Hi! I’m writing to you about my son who is 12 1/2 months old, 11 months adjusted (6 weeks premature). I’ve been getting concerned because I feel that he may be behind in some developmental areas. He doesn’t have any true words, yet. He babbles Mamama/dadadada/nananana/lalalalala/babababa etc. I notice that most of the time when he is babbling he’s not really “talking” to any of us – he’s pretty much just babbling to nobody. His tone does change when he’s babbling, but it never sounds like he’s asking a question. To be fair he did start babbling a littler later maybe 8/9/10 months when he really turned it on. My other concern is receptive language. All I keep reading is that by 12 months they should understand most things that are said to them. Well, my son doesn’t. I know he understands some key words like teddy (the dog), balloon, up, I *think* the word no (can’t be sure as he listens when he wants to), his name, look and baba (bottle). I suppose he could know more and I’m just not aware of it or he doesn’t show that he knows. I’m not as concerned with the expressive language as I am with receptive. Thank you for reading and for any of your thoughts!
Thank you for your question. Let me start by saying that we know that the first 3 years is the most intensive for acquiring speech and language skills, and it is important for parents to seek advice about any concerns they may have. During the early development of speech and language, there is a “typical” progression in the development of skills, and it sounds as if you have already researched some of these “milestones”. Please be aware that it can be quite common for children not to reach all of these milestones at the same rate and in the same order.
Following is a brief list of some common communication behaviors seen in children between 7 months and 1 year:
- Enjoys games like peek-a-boo and pat-a-cake
- Turns and looks in direction of sounds
- Listens when spoken to
- Recognizes words for common items like “cup”, “shoe”, “book”, or “juice”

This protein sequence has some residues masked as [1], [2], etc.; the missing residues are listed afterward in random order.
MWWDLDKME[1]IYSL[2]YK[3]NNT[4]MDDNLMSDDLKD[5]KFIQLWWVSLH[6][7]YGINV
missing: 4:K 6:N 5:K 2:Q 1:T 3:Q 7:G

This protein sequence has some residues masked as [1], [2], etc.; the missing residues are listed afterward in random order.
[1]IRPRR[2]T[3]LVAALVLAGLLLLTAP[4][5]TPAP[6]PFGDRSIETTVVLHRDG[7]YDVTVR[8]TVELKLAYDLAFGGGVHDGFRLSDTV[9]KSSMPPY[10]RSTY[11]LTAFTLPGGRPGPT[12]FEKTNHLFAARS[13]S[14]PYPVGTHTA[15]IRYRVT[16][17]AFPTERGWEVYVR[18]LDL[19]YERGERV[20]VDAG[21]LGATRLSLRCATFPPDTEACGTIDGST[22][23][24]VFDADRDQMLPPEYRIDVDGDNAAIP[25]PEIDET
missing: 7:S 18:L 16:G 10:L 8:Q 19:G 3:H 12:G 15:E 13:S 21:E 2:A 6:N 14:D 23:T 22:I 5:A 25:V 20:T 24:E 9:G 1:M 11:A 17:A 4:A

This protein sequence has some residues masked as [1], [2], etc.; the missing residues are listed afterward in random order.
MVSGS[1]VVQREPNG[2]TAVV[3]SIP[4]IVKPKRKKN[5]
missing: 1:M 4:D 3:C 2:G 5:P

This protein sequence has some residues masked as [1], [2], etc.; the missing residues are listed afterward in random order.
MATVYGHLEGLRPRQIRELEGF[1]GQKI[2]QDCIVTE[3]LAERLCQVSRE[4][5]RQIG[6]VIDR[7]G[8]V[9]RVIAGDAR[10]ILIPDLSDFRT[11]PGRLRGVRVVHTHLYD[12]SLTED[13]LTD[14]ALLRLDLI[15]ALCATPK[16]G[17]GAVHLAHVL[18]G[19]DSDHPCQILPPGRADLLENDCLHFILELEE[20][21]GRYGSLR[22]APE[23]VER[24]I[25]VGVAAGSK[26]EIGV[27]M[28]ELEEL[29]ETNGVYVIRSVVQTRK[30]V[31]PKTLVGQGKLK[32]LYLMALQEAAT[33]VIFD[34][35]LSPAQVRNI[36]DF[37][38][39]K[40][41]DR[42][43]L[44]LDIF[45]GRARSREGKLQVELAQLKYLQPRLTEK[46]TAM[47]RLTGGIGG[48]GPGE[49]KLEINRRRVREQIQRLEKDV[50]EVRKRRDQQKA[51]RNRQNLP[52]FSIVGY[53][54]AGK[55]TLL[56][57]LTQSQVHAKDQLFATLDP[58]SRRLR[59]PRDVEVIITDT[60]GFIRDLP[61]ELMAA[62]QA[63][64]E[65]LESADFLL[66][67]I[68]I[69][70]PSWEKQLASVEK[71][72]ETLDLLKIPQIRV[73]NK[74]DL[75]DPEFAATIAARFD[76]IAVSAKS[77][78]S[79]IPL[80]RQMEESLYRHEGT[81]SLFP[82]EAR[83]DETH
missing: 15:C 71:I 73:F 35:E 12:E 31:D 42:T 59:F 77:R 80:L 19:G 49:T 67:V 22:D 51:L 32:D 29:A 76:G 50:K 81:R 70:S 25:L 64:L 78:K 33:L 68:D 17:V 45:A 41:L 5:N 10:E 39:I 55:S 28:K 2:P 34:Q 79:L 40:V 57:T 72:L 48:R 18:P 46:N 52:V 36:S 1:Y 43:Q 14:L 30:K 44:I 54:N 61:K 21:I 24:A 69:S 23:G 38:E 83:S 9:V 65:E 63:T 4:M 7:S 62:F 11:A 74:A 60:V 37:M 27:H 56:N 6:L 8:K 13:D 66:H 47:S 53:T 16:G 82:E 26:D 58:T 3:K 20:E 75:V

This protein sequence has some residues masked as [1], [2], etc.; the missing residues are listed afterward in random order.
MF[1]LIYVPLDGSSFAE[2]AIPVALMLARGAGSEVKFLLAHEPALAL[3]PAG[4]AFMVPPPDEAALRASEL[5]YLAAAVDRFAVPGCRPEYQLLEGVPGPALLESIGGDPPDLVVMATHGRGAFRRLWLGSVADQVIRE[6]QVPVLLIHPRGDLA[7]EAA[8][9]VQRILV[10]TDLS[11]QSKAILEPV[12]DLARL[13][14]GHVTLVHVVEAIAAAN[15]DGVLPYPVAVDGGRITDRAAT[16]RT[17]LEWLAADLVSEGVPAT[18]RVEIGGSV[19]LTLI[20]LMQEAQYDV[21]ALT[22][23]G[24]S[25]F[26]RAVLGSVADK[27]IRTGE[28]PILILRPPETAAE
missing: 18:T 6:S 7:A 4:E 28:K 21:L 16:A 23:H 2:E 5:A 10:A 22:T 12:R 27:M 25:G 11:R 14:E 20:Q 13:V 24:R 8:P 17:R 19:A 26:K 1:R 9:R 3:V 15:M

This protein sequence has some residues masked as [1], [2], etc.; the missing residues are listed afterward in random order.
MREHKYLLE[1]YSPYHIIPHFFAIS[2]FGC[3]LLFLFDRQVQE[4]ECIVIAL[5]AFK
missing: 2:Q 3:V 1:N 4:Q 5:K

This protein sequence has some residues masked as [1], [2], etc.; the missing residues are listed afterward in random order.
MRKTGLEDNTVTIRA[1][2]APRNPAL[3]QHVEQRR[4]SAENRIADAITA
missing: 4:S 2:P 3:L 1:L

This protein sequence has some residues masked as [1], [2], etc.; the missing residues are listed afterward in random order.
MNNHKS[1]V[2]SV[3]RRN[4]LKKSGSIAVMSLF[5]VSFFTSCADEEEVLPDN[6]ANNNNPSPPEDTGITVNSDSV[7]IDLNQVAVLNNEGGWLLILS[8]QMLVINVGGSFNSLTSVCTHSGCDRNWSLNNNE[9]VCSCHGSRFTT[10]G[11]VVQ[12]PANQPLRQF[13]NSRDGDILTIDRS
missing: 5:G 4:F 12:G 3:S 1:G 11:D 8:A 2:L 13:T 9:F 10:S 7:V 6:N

- Begins to respond to requests like “Come here” or “Want more?”
- Babbles with both long and short groups of sounds such as “tata upup bibibibi”
- Uses speech or non-crying sounds to get and keep attention
- Uses gestures to communicate (waving, raising arms to be picked up)
- Imitates different speech sounds
- Uses one or two words (hi, dog, dada, mama) around first birthday- although sounds may not be clear
My first recommendation is to discuss all of your concerns with your child’s pediatrician or health care provider and seek his/her advice. You mentioned that you have concerns about delays in “some developmental areas”. Are your concerns only related to speech and language or do you also have concerns about other developmental areas such as physical health, motor development, social/emotional skills, or cognitive skills? Your child’s doctor can refer you to the appropriate professional if other evaluations are needed, but also be sure that your son has had his hearing tested recently to rule out any hearing difficulties.
From your brief description, I would say that your son’s speech and language is probably developing generally within normal limits. However, a complete speech-language evaluation with extensive history information, observations, and assessment is the best way to determine an accurate diagnosis. Your pediatrician may refer you to an ASHA certified speech-language pathologist or you may find one in your area by visiting: http://www.asha.org/findpro/.
Please be aware that every state also has an early intervention program serving eligible families with children from birth to their third birthday. In Georgia, you can call Babies Can’t Wait at 1.800.229. 2038 if you think your infant or toddler is developing or learning slowly.
In the meantime, here are some things every parent can do to encourage speech and language development: Check your child’s ability to hear. Pay special attention to ear problems and infections, especially when they occur frequently. Reinforce your baby’s communication attempts by looking at him, speaking, and imitating his vocalizations. Repeat his laughter and facial expressions. Respond to his vocalizations (i.e. if he says “mama”, you could respond with “mama, yes, mama’s home”). Provide a language rich environment by talking about your daily routines throughout the day in simple language (2-3 words at a time). This may help to build receptive language skills. Use lots of speech/routine games such as “pattycake”, “itsy bitsy spider”, waving “bye-bye” and singing. Frequently read simple, age-appropriate books to your child. Use lots of intonation and gestures when you are interacting with your child. “Watch” as well as listen to your child’s responses, and respond to all intentional communication both nonverbal and verbal (a smile, movement, vocal attempt, or actual word).
Thank you again for your question, and I hope this information is helpful. Please let us know if you have any other questions and keep us informed of your son’s progress.